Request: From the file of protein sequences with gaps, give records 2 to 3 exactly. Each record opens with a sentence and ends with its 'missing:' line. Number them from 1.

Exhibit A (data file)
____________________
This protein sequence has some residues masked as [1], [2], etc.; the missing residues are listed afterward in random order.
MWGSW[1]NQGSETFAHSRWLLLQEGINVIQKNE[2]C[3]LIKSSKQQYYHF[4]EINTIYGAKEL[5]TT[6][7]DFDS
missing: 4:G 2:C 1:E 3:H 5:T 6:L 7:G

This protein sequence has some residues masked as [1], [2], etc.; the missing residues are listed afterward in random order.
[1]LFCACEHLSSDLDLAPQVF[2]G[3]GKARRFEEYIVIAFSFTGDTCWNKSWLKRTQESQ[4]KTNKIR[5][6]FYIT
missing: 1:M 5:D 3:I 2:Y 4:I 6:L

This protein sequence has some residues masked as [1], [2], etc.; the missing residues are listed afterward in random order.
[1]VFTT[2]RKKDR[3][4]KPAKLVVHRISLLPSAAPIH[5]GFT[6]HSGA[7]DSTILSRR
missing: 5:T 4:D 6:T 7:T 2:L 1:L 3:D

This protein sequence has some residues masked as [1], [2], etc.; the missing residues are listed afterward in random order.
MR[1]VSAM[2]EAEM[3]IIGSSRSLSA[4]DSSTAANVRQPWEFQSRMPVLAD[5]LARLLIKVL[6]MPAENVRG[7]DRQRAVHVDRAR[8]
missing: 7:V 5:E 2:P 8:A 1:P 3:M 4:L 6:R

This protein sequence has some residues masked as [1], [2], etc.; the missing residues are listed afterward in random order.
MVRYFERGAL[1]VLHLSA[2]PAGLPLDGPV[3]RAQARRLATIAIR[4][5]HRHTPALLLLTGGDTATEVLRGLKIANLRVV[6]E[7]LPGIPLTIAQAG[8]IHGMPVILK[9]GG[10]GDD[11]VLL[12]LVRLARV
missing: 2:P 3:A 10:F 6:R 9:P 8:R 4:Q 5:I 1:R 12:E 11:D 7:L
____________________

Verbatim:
This protein sequence has some residues masked as [1], [2], etc.; the missing residues are listed afterward in random order.
[1]LFCACEHLSSDLDLAPQVF[2]G[3]GKARRFEEYIVIAFSFTGDTCWNKSWLKRTQESQ[4]KTNKIR[5][6]FYIT
missing: 1:M 5:D 3:I 2:Y 4:I 6:L

This protein sequence has some residues masked as [1], [2], etc.; the missing residues are listed afterward in random order.
[1]VFTT[2]RKKDR[3][4]KPAKLVVHRISLLPSAAPIH[5]GFT[6]HSGA[7]DSTILSRR
missing: 5:T 4:D 6:T 7:T 2:L 1:L 3:D